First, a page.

So there's a lot that can be done, and it can be done without politicizing the issue. We can all agree that plastic-clogged rivers need cleaning, and that little kids in third-world countries shouldn't be playing in foul rivulets of sludge flowing between huge mountains of trash. There's no need to kowtow to a mirage of climate predictions that never come true (snows of Kilimanjaro? Pacific islands submerged under the sea? polar ice caps melted to nothing? extinct polar bears?), no need to develop policy based on those models. There's already plenty for us to do, and nothing to stop us from going out and doing it.

1 comment:

John Mac said...

I'm with you on this. The Earth's climate has been changing throughout history (see Medieval warming period and little ice age) and there is much we don't know and understand about what drives those changes. But to unilaterally declare that this current cycle of change is man-caused is bullshit. I haven't forgotten how the climate scientists tried to fudge their numbers to coincide with their predictive models.

That said, dumping carbon pollution into the atmosphere isn't a good thing and we should be working to alleviate that. If you want to go electric though, you are going to need a reliable source of energy, and that ain't solar or wind power. If only we could find a way to generate electricity with nuclear plants...oh wait, we can, but none of the climate activists call for that comparatively clean method.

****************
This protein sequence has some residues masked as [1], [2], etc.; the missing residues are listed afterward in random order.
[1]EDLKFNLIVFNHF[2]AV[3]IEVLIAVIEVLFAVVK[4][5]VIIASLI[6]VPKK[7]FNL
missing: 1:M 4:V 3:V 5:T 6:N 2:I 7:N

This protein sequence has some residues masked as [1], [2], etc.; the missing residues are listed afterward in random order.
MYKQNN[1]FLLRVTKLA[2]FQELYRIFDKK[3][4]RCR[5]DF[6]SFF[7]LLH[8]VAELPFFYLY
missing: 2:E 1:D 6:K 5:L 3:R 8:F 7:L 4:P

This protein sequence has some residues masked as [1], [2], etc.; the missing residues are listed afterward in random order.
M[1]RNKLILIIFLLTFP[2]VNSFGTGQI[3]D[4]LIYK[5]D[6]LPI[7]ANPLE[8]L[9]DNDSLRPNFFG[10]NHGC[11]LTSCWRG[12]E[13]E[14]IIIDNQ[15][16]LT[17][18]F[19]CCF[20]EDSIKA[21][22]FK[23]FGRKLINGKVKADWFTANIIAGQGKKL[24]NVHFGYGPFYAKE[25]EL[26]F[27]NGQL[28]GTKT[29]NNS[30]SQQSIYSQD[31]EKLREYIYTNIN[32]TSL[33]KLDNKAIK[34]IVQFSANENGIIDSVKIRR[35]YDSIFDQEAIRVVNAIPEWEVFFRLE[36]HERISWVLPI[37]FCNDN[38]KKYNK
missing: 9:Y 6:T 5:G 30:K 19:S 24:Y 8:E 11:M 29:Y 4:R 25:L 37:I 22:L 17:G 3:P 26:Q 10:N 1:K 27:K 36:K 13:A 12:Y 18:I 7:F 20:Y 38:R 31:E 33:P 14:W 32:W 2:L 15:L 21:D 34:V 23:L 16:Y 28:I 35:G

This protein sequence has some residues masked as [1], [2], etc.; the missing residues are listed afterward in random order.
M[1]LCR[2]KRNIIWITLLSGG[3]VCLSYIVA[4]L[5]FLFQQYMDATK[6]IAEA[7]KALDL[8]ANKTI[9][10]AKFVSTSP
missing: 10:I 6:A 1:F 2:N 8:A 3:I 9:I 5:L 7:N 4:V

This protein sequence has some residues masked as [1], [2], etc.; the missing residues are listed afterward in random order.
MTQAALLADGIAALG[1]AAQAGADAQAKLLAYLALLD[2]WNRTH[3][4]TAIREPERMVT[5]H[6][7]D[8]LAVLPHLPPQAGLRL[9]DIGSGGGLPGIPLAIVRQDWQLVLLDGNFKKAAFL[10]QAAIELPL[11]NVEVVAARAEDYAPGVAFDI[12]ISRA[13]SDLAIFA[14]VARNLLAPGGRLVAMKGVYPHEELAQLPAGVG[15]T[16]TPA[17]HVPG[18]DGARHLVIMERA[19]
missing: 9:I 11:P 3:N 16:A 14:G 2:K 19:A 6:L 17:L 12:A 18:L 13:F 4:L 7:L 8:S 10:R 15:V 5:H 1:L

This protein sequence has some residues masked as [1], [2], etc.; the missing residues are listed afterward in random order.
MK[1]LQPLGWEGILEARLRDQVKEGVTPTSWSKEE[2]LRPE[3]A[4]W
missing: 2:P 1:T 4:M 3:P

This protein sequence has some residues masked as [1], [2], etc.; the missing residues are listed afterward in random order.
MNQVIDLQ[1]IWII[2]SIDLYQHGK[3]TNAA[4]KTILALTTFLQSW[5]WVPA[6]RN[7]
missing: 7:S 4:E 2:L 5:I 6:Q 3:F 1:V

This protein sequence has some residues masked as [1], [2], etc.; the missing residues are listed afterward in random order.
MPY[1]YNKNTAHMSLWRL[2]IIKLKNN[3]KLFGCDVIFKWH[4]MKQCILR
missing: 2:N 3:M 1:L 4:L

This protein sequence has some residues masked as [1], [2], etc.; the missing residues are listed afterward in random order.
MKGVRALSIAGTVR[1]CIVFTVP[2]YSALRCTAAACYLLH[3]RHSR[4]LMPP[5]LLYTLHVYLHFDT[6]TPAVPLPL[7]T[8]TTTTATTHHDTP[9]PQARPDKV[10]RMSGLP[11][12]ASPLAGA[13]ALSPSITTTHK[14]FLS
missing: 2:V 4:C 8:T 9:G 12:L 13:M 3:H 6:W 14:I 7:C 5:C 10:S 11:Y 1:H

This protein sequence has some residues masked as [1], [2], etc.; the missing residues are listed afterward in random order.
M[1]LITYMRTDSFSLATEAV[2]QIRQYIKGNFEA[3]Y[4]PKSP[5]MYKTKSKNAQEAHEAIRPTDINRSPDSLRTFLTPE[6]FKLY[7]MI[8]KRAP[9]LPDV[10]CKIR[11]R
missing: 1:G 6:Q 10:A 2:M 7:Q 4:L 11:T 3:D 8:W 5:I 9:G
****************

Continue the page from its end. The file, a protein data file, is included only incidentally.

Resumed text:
Another thing that makes this climate talk a farce is that countries like the USA could totally eliminate carbon emissions and it wouldn't make a bit of difference with the China's and India's of the world increasing theirs.

I also agree that there are things that can be done right now to make the environment less polluted. Yeah, I remember thinking the litter in Korea was bad, but damn, here in the PI it is a way of life. So, I propose that we put all the good folks on welfare to work picking up trash and cleaning the rivers. They get the pride of having an actual job that contributes to the betterment of society instead of living on the government dole.

It would be good to have a discussion around these issues, but the climate folks don't seriously care about finding a fix. The "green new deal" is a perfect example--that's not about the environment, it is a backdoor way to bring about a new socialist world order. You can see by the hypocritical actions of the DiCrapio's and Gore's that this is a made-up crisis.

When I was a kid the talk was all about the coming ice age. So, maybe this man-caused warming has prevented that. SUV drivers are actually heroes!